Most people think of moths as annoying pests that damage woollen and cotton clothes, or insects that are attracted to light, but there is one British variety with a caterpillar with a most unusual habit because it likes to drink drops of rain or dew. The adult is aptly named The Drinker, and even its scientific name, Philudoria potatoria, refers to this.

This fascinating insect is in the Lasciocampidae family of moths, which also includes the large Oak Eggar (Lasiocampa quercus) and Lappet Moths (Phyllodesma ilicifolia). These species have interesting larvae too that are very big.

I was fascinated by the caterpillars of the Drinker Moth when I first encountered them as a boy. My parents used to take me out in the car to various locations in the countryside and that is where I would find Drinker caterpillars. I was fascinated by their unusual habits and loved their furry coats and the way they would curl up if touched.

Caterpillar of the Drinker Moth

Drinker Moth larva
Credit: Photo by Steve Andrews

The caterpillar is large when full-grown in June and it is found along roadsides, on marshland and moors, on sand dunes and in other places in which grass and reeds, on which it feeds, are found.

Its body is a dark slaty-grey colour and has 2 rows of small yellow dots and dashes running parallel to each other down its back.

The caterpillar is very hairy and has 2 tufts of longer brown hair, with one at the head pointing forward and the other near the tail pointing backward. 2 lines of shorter black tufts run just inside the lines of yellow marks, and lower down on each of the sides of the body are further lines of shaggy yellowish and white hairs.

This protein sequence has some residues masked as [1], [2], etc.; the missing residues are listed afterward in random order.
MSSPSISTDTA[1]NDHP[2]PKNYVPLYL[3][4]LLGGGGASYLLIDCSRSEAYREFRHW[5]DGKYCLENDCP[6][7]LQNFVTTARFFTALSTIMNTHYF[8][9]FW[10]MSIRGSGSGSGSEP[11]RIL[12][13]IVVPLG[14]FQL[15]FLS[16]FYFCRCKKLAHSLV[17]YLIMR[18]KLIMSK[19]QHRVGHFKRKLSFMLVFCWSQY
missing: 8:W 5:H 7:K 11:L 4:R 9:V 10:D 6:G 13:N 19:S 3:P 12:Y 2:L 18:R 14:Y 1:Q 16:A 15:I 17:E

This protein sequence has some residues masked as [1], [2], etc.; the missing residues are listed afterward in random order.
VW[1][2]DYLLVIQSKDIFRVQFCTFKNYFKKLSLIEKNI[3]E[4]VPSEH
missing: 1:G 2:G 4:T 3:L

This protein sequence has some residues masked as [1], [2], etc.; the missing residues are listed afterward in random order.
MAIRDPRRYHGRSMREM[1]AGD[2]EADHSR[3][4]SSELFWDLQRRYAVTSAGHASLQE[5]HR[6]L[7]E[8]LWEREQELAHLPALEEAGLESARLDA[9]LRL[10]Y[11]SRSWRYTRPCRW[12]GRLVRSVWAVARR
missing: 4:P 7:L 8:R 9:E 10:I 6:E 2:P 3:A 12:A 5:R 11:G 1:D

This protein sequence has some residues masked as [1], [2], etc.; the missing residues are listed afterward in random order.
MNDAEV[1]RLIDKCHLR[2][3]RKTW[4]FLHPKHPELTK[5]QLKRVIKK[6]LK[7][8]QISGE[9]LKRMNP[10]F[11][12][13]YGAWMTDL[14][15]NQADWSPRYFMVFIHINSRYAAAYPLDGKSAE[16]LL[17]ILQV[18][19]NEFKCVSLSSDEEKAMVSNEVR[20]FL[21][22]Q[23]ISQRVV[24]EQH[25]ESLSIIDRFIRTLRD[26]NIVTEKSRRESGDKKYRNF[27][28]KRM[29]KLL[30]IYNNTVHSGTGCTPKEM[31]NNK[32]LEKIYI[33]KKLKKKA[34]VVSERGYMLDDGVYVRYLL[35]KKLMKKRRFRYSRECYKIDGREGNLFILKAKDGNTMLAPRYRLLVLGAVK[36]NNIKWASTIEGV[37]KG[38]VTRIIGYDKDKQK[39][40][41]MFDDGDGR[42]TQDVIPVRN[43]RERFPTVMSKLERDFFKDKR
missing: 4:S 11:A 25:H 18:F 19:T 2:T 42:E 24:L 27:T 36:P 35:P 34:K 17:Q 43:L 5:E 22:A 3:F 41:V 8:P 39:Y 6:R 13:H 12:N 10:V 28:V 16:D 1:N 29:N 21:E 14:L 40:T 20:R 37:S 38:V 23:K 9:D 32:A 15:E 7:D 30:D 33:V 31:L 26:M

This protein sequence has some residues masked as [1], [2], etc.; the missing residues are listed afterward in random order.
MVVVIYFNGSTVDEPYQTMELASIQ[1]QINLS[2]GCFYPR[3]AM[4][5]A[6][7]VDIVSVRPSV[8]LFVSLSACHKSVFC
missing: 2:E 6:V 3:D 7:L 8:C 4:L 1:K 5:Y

The Drinker caterpillar is quite a pretty creature in its own way and is not easily confused with other larvae. When it curls up if disturbed, like the one in the photo I have included, it looks like a furry wheel to me! Many species of caterpillar will curl themselves up if disturbed but there are no other moth larave that I know of that will drink water.

It pupates in a long whitish or yellowish-brown cocoon, which is attached to a grass stalk or reed stem. The adult moth emerges in July and the smaller male is usually a light chestnut brown colour, whilst the female is a yellowish-buff.

There is considerable variation in the colouring of moths found and sometimes it is the females that have the darker brown.

The eggs are laid on the food-plants and the young caterpillars feed until late September or October when they go into hibernation.

The following April they start to wake up and to commence eating again. When they are large, on a very still and quiet night, it is possible to hear them munching away at a blade of grass or a juicy reed. Imagine that, listening to caterpillars enjoying a meal after dark!

Copyright © 2012 Steve Andrews. All Rights Reserved.

A living Drinker Moth caterpillar can be seen in this video